Enforceability is perhaps the most important part of a prenuptial agreement because if a contract is not enforceable, it is a waste of time and money, and a couple ends up fighting over the issues they hoped to protect themselves and each other from. To make sure your prenuptial agreement is enforceable, read this blog about what a prenuptial agreement can address, and then contact an Illinois premarital agreement attorney who can help you create your own.

What Issues Can a Prenup Cover in Illinois?

Perhaps the easiest way to understand what a prenuptial agreement can cover is first to examine what it cannot. Anything related to a child of the marriage - such as child support, parental responsibilities, or parenting time - cannot be addressed. This is because these are separate areas of Illinois law that can only be decided by a family law court at the time a couple legally separates or divorces.


Lombard divorce lawyerA divorce is often a time of serious contention between parents of underage children. Despite the parents’ history of disagreements and distrust, they must find a way to work together to co-parent their children after the divorce. Sometimes, parents can do this. Other times, it is simply not possible.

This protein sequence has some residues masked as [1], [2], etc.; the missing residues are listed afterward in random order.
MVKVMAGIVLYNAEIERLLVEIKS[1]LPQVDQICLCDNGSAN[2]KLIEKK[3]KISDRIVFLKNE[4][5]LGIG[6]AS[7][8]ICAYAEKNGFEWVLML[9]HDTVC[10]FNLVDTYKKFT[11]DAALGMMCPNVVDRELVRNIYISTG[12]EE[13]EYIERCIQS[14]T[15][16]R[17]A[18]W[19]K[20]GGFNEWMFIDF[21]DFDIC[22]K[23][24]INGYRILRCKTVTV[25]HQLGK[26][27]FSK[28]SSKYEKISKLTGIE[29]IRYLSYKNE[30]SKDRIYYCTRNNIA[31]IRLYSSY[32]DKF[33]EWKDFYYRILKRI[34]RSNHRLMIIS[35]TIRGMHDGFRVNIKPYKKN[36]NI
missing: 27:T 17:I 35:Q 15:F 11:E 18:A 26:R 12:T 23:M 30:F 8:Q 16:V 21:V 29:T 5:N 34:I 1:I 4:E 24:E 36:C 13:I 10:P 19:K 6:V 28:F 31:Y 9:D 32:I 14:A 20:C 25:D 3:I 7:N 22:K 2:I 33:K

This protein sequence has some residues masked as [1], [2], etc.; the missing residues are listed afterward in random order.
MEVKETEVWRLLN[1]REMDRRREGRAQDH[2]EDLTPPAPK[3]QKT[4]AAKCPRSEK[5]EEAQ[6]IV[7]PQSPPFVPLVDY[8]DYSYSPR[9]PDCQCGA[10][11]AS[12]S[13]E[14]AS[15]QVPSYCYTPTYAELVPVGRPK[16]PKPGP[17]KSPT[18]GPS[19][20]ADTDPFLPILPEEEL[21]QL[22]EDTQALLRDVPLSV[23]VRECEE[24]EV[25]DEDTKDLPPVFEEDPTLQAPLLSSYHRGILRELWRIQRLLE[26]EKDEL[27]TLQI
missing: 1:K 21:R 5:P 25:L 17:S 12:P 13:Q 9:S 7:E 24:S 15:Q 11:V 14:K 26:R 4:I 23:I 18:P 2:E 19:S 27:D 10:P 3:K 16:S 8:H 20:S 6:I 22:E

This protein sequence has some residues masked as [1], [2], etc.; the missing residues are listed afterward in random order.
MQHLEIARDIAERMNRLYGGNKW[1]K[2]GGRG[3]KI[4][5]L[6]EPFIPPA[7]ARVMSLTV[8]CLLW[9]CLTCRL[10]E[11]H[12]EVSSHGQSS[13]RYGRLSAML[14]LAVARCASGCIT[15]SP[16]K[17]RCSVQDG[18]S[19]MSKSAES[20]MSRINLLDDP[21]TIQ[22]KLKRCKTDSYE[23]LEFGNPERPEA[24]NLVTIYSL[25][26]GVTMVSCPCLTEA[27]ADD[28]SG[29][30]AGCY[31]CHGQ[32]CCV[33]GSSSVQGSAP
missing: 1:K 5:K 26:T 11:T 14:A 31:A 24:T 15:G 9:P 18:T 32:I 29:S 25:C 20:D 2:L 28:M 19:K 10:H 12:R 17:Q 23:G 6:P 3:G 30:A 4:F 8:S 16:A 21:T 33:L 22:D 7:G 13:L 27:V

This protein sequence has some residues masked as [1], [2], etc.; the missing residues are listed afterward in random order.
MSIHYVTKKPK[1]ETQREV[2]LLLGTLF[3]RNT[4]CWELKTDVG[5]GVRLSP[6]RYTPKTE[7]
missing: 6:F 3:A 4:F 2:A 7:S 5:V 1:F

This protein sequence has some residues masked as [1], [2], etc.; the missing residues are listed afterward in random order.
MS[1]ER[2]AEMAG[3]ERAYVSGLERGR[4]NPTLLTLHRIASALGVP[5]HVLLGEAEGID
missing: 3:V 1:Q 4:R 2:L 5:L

When parents cannot cooperate and negotiate a parenting plan themselves, a judge will intervene and make decisions for them. Parents may be understandably wary that a judge, who has no previous history with the family and is encountering each parent’s narrative for the first time, will be able to make decisions that are truly in a child’s best interests. In situations like this, it is important to understand the criteria Illinois judges are required to use as they collect information about families and try to determine an optimal outcome.

Does a Judge Have Full Discretion in Custody Cases?

If parents cannot create a parenting plan and the matter comes before a judge, the judge is the person with final say over the outcome of the case. Whether parents agree with a judge’s decisions or not, court-ordered parenting plans are legally binding. Unless a parent believes a judge misapplied the law or seriously misunderstood the facts, a decision cannot be appealed.